Having mentioned this before, I will reiterate that the Montblanc Timewalker has been a watch that I've appreciated for a long time. For years the design and concept behind the Timewalker has kept me thinking "damn, that is a really nice watch... I seriously want one" That specific emotional connection isn't easy to reach, and only a handful of watch collections out there keep my interest for so long. For that reason I was more than happy to spend some quality time with this special timepiece that isn't only a Timewalker, but also a watch that contains a brand new and totally unique in-house movement made by Montblanc at their Le Locle manufacture in Switzerland.
Aside from the higher-end happenings over at Montblanc Villeret, this is the second in-house movement family the brand has offered for their higher-volume pieces. The first in-house Montblanc movement (the calibre R200 family) is used for the brand's now iconic Nicolas Rieussec Chronograph watch collection that I reviewed here. In that review I not only discussed the Nicolas Rieussec watch, but also showed you views of the Le Locle manufacture itself where many of the movements are produced.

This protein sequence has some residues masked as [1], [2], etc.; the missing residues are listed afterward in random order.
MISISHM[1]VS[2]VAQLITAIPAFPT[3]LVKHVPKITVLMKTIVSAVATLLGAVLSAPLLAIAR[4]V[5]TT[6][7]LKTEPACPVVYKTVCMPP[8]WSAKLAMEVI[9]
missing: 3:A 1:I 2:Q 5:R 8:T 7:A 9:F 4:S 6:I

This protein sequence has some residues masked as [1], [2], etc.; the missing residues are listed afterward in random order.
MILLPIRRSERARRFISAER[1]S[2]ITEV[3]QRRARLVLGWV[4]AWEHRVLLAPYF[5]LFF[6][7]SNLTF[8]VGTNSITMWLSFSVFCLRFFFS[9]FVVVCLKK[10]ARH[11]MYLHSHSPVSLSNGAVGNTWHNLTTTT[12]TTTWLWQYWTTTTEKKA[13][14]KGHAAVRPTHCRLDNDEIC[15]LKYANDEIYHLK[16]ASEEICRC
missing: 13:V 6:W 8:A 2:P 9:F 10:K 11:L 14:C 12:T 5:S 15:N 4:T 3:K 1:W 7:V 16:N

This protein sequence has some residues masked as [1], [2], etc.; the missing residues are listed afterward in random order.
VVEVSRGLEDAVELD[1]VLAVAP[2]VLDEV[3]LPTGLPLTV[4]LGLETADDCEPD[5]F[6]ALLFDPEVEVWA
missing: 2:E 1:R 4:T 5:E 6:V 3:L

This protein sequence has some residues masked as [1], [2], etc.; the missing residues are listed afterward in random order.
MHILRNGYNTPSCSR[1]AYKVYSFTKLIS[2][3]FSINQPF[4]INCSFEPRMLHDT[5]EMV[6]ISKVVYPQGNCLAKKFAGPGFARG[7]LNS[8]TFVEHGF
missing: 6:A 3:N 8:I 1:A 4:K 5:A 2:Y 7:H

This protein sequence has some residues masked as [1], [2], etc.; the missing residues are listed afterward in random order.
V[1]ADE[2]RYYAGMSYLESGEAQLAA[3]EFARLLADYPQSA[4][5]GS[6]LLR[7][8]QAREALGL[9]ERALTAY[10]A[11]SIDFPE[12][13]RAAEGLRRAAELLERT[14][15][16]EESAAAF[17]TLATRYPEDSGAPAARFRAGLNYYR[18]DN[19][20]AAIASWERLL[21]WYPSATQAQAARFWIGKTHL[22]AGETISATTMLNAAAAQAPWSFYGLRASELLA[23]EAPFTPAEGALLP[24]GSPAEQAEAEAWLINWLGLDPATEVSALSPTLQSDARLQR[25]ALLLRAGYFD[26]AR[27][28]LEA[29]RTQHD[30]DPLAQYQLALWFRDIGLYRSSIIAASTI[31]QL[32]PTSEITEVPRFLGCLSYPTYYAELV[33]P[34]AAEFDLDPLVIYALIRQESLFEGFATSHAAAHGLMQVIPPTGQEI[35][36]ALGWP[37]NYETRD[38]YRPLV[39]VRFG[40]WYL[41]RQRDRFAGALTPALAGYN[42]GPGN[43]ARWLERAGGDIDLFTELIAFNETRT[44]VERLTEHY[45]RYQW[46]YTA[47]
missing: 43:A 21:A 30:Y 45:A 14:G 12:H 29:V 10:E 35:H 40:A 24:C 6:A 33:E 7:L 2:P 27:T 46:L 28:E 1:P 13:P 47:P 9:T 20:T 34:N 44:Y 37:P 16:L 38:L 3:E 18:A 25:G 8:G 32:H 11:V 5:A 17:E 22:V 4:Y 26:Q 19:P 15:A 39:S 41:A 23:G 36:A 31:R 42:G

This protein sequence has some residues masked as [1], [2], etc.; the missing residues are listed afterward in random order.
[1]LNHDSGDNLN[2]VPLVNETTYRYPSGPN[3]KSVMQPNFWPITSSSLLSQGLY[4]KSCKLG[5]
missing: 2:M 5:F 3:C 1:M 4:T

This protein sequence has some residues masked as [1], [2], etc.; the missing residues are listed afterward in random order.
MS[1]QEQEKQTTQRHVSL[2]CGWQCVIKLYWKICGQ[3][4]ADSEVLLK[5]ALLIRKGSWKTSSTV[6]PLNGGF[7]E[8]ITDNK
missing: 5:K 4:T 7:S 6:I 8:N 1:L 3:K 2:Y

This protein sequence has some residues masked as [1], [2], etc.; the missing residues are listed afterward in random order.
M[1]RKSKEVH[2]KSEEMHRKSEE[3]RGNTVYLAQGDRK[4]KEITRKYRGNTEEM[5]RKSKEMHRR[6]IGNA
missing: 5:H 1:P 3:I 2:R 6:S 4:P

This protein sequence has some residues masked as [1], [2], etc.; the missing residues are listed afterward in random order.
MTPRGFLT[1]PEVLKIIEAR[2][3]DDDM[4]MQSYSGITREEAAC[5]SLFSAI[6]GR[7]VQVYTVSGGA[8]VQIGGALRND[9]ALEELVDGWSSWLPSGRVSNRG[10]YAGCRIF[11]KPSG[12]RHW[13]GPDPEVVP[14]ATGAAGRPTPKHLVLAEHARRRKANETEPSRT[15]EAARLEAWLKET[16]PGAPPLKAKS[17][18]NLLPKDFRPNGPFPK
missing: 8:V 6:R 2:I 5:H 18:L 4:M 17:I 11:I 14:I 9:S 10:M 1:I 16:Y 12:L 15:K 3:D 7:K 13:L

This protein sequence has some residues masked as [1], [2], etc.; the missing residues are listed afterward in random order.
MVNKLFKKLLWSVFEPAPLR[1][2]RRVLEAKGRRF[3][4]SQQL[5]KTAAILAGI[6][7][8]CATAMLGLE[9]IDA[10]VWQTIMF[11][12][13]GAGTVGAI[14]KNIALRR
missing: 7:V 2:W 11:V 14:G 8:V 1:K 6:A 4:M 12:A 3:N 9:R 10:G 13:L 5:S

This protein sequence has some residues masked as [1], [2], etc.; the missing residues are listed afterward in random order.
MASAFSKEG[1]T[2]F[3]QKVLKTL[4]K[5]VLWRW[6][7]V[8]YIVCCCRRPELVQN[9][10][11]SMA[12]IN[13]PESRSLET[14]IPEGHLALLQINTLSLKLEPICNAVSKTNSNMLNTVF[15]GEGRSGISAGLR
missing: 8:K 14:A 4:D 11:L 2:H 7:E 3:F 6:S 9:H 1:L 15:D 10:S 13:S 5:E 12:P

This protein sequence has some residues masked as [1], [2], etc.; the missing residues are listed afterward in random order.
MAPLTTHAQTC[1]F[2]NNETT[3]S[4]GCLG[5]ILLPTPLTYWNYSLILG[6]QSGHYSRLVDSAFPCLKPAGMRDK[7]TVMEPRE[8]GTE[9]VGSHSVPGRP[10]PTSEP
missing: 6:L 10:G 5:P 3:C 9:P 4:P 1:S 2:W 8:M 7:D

The second in-house movement from Montblanc is the calibre MB LL100 automatic chronograph. It is a very clever multi-featured movement with a lot to love for both style and gadget fans. Montblanc chose the Timewalker collection to house the LL100 and the result is this beautiful new Timewalker TwinFly Chronograph.
For this review I have the limited edition version which is made in titanium with a DLC (diamond like carbon) coating. It is sporty and light with a very durable finish. Available as a limited edition of just 300 pieces, there is also the standard Timewalker TwinFly Chronograph for 2011 that is in steel and available on a bracelet or strap. In my opinion this titanium DLC model shows off the TwinFly look and feel perfectly. The case and dial tone match together seamlessly offering a design that I've not seen before in the Timewalker collection.